57Rib Securing Clamped Plate interne printout, Sanatmetal, print date Sep. 22, 2004.
58Salvage of Distal Tibia Metaphyseal Nonunions With the 90° Cannulated Blade Plate, Chin et al., Clinical Orthopaedics and Related Research, No. 409, pp. 241-249, 2003.
59Salvage of Tibial Pilon Fractures Using Fusion of the Ankle with a 90° Cannulated Blade Plate: A Preliminary Report, Morgan et al., Foot & Ankle International, vol. 20, No. 6, pp. 375-378, Jun. 1999.
60Scaphoid Protocols Using the Acutrak® Bone Screw System brochure;Toby, published by Acumed, Inc., Dec. 7, 1999.
61SCS/D Distal Radius Plate System brochure, Avanta Orthopaedics, 1997.
62SCS/V. Distal Radius Plate Volar brochure, Avanta Orthopaedics, 1998.
63Single Unit Osteosynthesis brochure, Surfix Technologies, Sep. 2000.
64Small Titanium Plates overview page, Synthes, p. 2a-33, Mar. 1997.
65SmartLock Locking Screw Technology, advertisement, The Journal of Hand Surgery, vol. 30A, No. 1, Jan. 2005.
66Spider(TM) and Mini-Spider(TM) Limited Wrist Fusion System brochure, Kinetics Medical Incorporated, undated.
67Spider(TM) Limited Wrist Fusion System brochure, Kinetics Medical Incorporated, undated.
68Spider™ and Mini-Spider™ Limited Wrist Fusion System brochure, Kinetics Medical Incorporated, undated.
69Spider™ Limited Wrist Fusion System brochure, Kinetics Medical Incorporated, undated.
70Supracondylar Cable Plate brochure, Biomet Orthopedics, Inc., 2000.
71Synthes Volar Distal Radius Locking Plate internet description page, Orthocopia, LLC, 2004.
72Techmedica Bioengineers Keep Tabs on Your Needs brochure, Techmedica, Inc., 1991.
73Tendon Function and Morphology Related to Material and Design of Plates For Distal Radius Fracture Fixation: Canine Forelimb Model, Turner et al., Orthopaedic Research Society, Feb. 2003.
74The Ace Symmetry Titanium Upper Extremity Plates new product release brochure, Ace Medical Company, 1996.
75The Amett-TMP* Titanium Miniplating System brochure, Techmedica, Inc., 1989.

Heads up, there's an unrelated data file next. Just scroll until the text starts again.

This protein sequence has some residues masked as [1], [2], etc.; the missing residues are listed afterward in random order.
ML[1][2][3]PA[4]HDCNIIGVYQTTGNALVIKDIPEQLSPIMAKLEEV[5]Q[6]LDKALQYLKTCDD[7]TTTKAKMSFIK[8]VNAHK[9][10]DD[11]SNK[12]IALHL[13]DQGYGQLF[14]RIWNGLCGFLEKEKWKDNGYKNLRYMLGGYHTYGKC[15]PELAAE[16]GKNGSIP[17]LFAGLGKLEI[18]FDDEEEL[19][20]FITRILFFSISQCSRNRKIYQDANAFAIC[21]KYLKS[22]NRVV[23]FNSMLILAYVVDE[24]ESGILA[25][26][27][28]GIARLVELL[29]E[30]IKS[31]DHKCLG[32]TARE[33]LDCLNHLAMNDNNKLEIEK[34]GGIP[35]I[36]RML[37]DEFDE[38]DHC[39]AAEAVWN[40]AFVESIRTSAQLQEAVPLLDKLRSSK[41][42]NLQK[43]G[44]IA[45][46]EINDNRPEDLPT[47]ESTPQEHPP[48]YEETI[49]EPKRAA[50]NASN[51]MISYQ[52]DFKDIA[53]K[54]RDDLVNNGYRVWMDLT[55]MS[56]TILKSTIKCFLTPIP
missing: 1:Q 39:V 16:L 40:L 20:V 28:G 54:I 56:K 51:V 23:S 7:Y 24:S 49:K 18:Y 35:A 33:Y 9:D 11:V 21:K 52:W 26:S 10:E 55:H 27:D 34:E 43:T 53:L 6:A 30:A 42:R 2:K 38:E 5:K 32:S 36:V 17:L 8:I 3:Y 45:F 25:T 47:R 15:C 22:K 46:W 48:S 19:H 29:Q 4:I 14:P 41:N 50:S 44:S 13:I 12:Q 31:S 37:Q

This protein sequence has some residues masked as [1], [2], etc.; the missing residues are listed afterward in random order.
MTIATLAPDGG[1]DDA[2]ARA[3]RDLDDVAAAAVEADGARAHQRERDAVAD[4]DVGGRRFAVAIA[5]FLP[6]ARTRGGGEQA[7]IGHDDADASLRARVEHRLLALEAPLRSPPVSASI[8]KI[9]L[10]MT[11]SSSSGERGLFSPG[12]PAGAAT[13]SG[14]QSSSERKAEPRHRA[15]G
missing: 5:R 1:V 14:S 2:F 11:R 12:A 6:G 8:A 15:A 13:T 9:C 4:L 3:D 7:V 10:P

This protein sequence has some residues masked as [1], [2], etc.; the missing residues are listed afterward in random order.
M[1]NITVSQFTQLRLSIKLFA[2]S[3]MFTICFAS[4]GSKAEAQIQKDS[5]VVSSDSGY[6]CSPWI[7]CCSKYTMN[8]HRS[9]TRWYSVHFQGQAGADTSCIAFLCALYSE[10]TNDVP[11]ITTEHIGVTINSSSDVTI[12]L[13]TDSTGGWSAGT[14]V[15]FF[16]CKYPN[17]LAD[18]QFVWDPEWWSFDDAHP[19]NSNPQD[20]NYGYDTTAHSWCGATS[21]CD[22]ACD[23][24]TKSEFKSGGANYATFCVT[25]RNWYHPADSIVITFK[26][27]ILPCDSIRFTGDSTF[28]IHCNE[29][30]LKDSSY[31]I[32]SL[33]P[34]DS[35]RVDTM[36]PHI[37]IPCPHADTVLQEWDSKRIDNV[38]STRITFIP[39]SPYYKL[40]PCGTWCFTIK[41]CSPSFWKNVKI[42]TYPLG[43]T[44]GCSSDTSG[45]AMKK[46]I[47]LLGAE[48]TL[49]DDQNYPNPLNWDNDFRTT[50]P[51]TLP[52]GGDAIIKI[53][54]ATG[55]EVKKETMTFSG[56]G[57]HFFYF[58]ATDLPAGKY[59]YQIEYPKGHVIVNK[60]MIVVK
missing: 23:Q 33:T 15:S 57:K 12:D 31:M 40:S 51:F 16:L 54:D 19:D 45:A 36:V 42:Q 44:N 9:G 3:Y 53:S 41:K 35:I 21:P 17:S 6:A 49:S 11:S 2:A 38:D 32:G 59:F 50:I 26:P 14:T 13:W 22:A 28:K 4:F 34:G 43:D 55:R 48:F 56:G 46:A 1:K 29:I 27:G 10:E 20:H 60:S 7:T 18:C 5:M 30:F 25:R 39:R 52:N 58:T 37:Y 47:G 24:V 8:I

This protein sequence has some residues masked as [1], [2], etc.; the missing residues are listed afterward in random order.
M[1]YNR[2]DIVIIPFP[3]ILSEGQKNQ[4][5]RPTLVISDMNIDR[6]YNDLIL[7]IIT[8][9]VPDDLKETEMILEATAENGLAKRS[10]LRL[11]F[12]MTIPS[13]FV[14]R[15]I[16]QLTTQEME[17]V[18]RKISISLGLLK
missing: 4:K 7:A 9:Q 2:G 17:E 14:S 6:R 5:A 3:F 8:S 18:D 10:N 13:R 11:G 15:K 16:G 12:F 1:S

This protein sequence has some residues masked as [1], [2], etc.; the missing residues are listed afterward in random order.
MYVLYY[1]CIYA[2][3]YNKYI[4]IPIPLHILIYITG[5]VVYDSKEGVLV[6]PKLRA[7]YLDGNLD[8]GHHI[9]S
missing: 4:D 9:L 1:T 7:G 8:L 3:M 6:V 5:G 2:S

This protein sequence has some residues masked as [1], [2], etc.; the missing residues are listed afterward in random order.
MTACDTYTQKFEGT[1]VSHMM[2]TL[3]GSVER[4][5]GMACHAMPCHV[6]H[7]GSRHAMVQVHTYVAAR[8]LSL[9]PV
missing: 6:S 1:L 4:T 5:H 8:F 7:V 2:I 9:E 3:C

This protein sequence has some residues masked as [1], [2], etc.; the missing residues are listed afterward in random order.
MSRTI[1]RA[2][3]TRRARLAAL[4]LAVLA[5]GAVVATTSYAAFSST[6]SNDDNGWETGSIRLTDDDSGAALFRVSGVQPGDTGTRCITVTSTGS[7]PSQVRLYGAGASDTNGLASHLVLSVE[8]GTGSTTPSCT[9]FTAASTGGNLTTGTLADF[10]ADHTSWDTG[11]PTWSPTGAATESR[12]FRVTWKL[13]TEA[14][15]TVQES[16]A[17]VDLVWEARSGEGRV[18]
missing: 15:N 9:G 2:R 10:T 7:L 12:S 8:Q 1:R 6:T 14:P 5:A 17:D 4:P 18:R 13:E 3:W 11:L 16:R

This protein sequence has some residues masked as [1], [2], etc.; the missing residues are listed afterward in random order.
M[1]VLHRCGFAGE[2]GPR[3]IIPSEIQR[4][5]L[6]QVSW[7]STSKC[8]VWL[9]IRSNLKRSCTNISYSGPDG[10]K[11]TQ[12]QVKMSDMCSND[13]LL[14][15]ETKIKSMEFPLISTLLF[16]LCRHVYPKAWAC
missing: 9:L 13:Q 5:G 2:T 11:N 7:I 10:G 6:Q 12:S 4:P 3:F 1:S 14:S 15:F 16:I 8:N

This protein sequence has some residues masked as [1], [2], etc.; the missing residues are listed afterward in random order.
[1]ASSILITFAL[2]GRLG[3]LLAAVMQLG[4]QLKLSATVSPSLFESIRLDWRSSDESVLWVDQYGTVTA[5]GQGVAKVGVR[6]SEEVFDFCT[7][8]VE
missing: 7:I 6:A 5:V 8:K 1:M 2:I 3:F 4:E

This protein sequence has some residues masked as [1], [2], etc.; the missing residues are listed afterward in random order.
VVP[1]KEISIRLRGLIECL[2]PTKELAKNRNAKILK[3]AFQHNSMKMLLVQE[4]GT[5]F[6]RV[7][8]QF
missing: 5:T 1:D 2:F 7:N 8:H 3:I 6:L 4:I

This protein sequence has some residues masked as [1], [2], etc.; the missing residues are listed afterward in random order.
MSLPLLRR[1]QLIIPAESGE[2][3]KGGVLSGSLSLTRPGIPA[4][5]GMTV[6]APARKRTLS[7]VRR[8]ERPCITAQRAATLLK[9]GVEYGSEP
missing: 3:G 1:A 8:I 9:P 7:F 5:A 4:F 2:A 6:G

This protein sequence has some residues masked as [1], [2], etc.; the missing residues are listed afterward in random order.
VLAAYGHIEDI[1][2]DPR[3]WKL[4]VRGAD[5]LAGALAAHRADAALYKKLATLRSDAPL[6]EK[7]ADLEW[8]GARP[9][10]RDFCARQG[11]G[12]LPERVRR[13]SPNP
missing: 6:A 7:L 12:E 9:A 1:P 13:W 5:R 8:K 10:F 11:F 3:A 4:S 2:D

76The Distal Radius Plate Instrument and Implant Set technique guide, Synthes (USA), 1999.
77The Titanium Distal Radius Plate, technique guide, Synthes (USA), 1997.
78The Use of a Locking Custom Contoured Blade Plate for Peri-Articular Nonunions, Harvey et al., Injury, Int. J. Care Injured, vol. 34, pp. 111-116, 2003.
79The Use of Interlocked ‘Customised’ Blade Plates in the Treatment of Metaphyseal Fractures in Patients with Poor Bone Stock, Palmer et al., Injury, Int. J. Care Injured, vol. 31, pp. 187-191, 2002.
80The Use of Interlocked 'Customised' Blade Plates in the Treatment of Metaphyseal Fractures in Patients with Poor Bone Stock, Palmer et al., Injury, Int. J. Care Injured, vol. 31, pp. 187-191, 2002.
81TiMAX Pe.R.I. Small Fragment Upper Extremity description pages, DePuy ACE Medical Company, 1999.
82Titanium Distal Radius Instrument and Implant Set standard contents description pages, Synthes, Mar. 1997.
83Titanium Distal Radius Plates description page, Synthes (USA), 2001.
84Titanium Wire Plate Osteosynthesis System According to Dr. Gahr internet printout, Erothitan Titanimplantate AG, print date Feb. 6, 2003.
85Treatment by Plates of Displaced Radial Fractures, Ducloyer, Fractures of the Radius, pp. 148, 1995.
86Treatment of Displaced Intra-Articular Fractures of the Distal End of the Radius With Plates, Fitoussi et al., The Journal of Bone and Joint Surgery, vol. 79, No. 9, pp. 1303-1312, 1997 (abstract only provided).
87Treatment of Three- and Four-Part Fractures of the Proximal Humerus with a Modified Cloverleaf Plate, Esser, Journal of Orthopaedic Trauma, vol. 8, No. 1, pp. 15-22, 1994.
88TriMed Wrist Fixation System brochure, TriMed, Inc., 1997.
89TriMed Wrist Fixation System internet description pages, TriMed, Inc., 2001.
90VAL Plate description page, US Implants, undated.
91Zespol Bone Plates, in Mikromed-Catalogue 2004 (Nov. 2004), available at http://www.mikromed.pl/katalogtMain/main-eng.htm and http://www.mikromed.pl/katalog/zespol-eng/plytki.htm.
92Zespol Bone Plates, in Mikromed—Catalogue 2004 (Nov. 2004), available at http://www.mikromed.pl/katalogtMain/main—eng.htm and http://www.mikromed.pl/katalog/zespol—eng/plytki.htm.
93Zespol Bone Screws, in Mikromed-Catalogue 2004 (Nov. 2004), available at http://www.mikromed.pl/katalog/Main/main-eng.htm and http://www.mikromed.pl/katalog/zespol-eng/wkrety.htm.
94Zespol Bone Screws, in Mikromed—Catalogue 2004 (Nov. 2004), available at http://www.mikromed.pl/katalog/Main/main—eng.htm and http://www.mikromed.pl/katalog/zespol—eng/wkrety.htm.
95Zuelzer Hook Plates description page, Codman & Shurtleff, Inc., p. 808, undated.
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US8808333Jun 7, 2010Aug 19, 2014Zimmer GmbhPeriprosthetic bone plates
US8894650Mar 12, 2013Nov 25, 2014Memometal TechnologiesRadius plate assembly
US8906022Mar 8, 2011Dec 9, 2014Conventus Orthopaedics, Inc.Apparatus and methods for securing a bone implant
US8961518Jan 19, 2011Feb 24, 2015Conventus Orthopaedics, Inc.Apparatus and methods for bone access and cavity preparation
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Classifications
U.S. Classification606/71
International ClassificationA61B19/00, A61B17/80, A61B17/17
Cooperative ClassificationA61B2090/067, A61B2090/061, A61B17/80, A61B2017/1782, A61B17/8085, A61B17/8004, A61B17/1735, A61B17/1728, A61B17/808, A61B17/8052, A61B17/8061
European ClassificationA61B17/17P, A61B17/17R, A61B17/80F, A61B17/80H, A61B17/80, A61B17/80P